Option 1 could facilitate the clearance of rights and reduce transaction costs for cross-border online transmissions only on the basis of voluntary agreements concluded between rightholders, CMOs and broadcasters. The effectiveness of such agreements would depend on the sectors’ willingness to license rights collectively (which may be limited in the case of AV works).
The dialogue foreseen under Option 1 could allow exploring the need for and feasibility of similar agreements for other types of works, notably AV content and visual art works and, as regards authors’ rights in musical works, also for commercial broadcasters. However, this would mainly depend on the willingness of rightholders to enter such dialogue.
By facilitating the clearance of underlying rights, the voluntary agreements fostered under Option 1 could help broadcasters to make part of their own programmes available online and across borders. The type of programmes and the availability of different services (simulcasting, previews, catch-up) would depend on the feasibility and functioning of such voluntary agreements as well as the conditions foreseen in them. The cross-border availability of programmes, in particular through catch-up services, is likely to remain limited.
Option 1 is not expected to have any impact on the possibility to offer premium content across borders. Option 1 is not expected to have any direct impact on licensing costs for broadcasters. To the extent that voluntary agreements could lead to multi-territorial licences, licence fees would be adjusted taking account of the audience in different territories.
Rightholders in the music sector are expected to support a further development of voluntary agreements with CMOs and broadcasters. It is not excluded, however, that rightholders may be reluctant to aggregate at CMOs certain rights (e.g. for catch-up services or music channels) in order to protect their revenues in the on-demand market.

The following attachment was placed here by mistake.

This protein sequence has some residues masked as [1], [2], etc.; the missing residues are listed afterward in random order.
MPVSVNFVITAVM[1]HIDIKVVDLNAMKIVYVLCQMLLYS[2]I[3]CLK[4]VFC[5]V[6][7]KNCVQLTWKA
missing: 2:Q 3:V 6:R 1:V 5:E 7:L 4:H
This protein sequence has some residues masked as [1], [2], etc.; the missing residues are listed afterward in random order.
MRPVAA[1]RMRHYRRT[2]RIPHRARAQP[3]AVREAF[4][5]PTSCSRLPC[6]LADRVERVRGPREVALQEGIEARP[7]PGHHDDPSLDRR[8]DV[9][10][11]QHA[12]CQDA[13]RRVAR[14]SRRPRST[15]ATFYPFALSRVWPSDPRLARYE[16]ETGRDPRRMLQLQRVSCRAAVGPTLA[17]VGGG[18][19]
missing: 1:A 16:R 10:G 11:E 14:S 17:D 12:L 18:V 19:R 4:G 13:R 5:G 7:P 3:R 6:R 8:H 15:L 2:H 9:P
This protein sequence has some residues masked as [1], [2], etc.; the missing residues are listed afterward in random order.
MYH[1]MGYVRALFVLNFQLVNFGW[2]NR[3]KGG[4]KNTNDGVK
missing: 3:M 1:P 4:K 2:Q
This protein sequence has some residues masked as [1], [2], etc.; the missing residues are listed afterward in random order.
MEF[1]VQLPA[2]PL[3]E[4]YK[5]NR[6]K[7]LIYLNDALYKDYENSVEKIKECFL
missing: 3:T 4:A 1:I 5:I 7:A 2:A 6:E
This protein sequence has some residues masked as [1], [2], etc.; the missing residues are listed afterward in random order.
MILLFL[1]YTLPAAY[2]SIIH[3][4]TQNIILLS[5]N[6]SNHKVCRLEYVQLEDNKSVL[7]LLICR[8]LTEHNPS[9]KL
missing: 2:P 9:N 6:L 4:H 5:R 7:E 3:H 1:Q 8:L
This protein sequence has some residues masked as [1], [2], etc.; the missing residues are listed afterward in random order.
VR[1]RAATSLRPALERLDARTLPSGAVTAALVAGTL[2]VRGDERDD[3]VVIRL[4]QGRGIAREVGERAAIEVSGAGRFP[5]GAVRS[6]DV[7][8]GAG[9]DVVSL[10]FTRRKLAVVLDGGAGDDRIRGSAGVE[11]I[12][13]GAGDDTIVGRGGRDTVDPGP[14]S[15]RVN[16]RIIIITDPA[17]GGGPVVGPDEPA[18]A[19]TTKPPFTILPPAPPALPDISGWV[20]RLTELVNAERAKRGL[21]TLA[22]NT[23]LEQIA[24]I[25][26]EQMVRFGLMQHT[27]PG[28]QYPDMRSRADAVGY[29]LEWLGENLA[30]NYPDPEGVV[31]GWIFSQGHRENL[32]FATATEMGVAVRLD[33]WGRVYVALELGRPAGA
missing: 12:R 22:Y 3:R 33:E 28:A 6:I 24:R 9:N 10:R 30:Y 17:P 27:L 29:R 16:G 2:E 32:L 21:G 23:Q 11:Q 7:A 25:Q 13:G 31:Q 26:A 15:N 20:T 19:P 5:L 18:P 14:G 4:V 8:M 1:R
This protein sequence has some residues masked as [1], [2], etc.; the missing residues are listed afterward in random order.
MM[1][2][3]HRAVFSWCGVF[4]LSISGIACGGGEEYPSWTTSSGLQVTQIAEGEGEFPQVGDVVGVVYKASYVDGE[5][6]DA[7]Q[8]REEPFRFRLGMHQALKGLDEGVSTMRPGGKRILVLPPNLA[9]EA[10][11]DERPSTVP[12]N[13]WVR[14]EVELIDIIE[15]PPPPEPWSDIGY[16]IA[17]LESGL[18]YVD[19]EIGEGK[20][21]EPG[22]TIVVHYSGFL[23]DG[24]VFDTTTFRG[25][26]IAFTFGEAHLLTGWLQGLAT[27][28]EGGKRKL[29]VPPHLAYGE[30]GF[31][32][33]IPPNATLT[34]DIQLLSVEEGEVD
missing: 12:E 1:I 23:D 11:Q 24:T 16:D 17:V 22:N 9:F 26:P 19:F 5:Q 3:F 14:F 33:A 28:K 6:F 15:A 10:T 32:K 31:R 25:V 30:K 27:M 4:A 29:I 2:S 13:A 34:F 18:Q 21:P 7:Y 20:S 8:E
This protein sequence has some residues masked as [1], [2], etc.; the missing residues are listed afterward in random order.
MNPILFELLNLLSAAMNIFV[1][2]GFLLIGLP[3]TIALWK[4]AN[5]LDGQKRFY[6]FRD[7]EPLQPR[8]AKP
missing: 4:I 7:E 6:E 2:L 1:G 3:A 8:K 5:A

Producers of AV works which are not distributed on the basis of exclusivity may see an interest in such agreements, as it could increase the exposure of their works and generate additional revenues. They could for example decide to transfer their online rights, for the purpose of licensing broadcasters’ online ancillary services, to CMOs which currently manage their cable retransmission rights. Such arrangements based on collective management of rights are more likely to be developed for simulcasting than for catch-up services (rightholders may be more reluctant to license rights for catch-up through CMOs in order to optimise licensing of their on-demand rights).
Rightholders in the AV sector who rely on territorially based licensing models are likely to be very reluctant to engage in licensing practices based on aggregation of rights or multi-territorial licensing. This option could encourage visual arts industry to enter into agreements with broadcasters based on the aggregation of their rights with CMOs, in particular those who already rely on the collective management of rights.
Option 1 would not affect the production of new cultural content. It may have a limited positive impact on access to cultural diversity, if more TV and radio programmes from other MS are made available online. Option 1 would not have any impact on copyright as property right. It may have a slight positive impact on the freedom of information, to the extent that it could facilitate cross-border access to information.